Patrick Duffy traces the story of the saint.
A Monk at Autun in Burgundy
Born in 496 near Autun (a Roman city originally called Augustodunum after the Emperor Augustus) in Burgundy and educated at Avallon, Germanus became a monk early in life and after fifteen years was ordained a priest. The local bishop appointed him abbot of the monastery of St Symphorien in Autun.
Frankish Kings in Burgundy
At that time the Frankish king Clovis (466-511), under the influence of his wife Clotilde, had become Christian and established his capital in Paris. From there he began to expand into Burgundy and towards the south-east at the expense of the Visigoths. It was Clovis’s grandson Theodebert (534-548) who eventually conquered Burgundy, but in accordance with a prediction by Germanus, met an early death.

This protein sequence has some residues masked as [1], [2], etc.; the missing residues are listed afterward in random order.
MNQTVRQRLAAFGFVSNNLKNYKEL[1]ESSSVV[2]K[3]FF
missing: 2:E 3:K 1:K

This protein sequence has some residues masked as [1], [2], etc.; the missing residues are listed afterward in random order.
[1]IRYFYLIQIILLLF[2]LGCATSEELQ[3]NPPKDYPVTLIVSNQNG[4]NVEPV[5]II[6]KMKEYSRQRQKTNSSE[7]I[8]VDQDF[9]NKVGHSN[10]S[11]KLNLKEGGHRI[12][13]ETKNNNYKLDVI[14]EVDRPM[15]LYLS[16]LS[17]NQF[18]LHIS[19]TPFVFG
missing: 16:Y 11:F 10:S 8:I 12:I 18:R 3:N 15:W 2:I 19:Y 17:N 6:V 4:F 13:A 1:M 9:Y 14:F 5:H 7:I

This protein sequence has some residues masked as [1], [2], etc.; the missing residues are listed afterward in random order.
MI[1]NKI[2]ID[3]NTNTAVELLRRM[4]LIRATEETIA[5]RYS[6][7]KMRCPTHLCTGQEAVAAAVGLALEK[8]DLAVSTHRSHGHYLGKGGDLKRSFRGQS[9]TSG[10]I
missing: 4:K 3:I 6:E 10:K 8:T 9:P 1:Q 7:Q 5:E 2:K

Germanus becomes Bishop in Paris
When Clovis’s son Childebert I (496-558) became Frankish king of Paris, he invited Germanus to a synod in Paris, at which the bishop there was deposed and Germanus appointed in his place. From then (555) on, Germanus had great influence over King Childebert. He in turn supported Germanus in building a cathedral (dedicated to St Stephen) and a monastery dedicated to St Vincent and the Holy Cross.
Reputation for Holiness and Healing
Germanus had a reputation for holiness and healing. He cured Childebert in body and converted him from a licentious life. He had a special care for the poor, for prisoners and for slaves.
Charibert, who succeeded Childebert, was not so favourable to the Church. He pillaged its property and led a dissolute life. He married two sisters at once, so Germanus promptly excommunicated him.
Death and Influence
When Germanus died in 576, he was buried in the basilica he had built. Because of his reputation for holiness and for miracles it was then called St Germain-des-Près ((St Germanus-in-the-Fields). His relics, which had a prominent place in the church, were destroyed during the French Revolution.
Today the tomb of philosopher René Descartes is located in one of the church’s side chapels. The area around the church in Paris is famous for its literary, artistic and student life.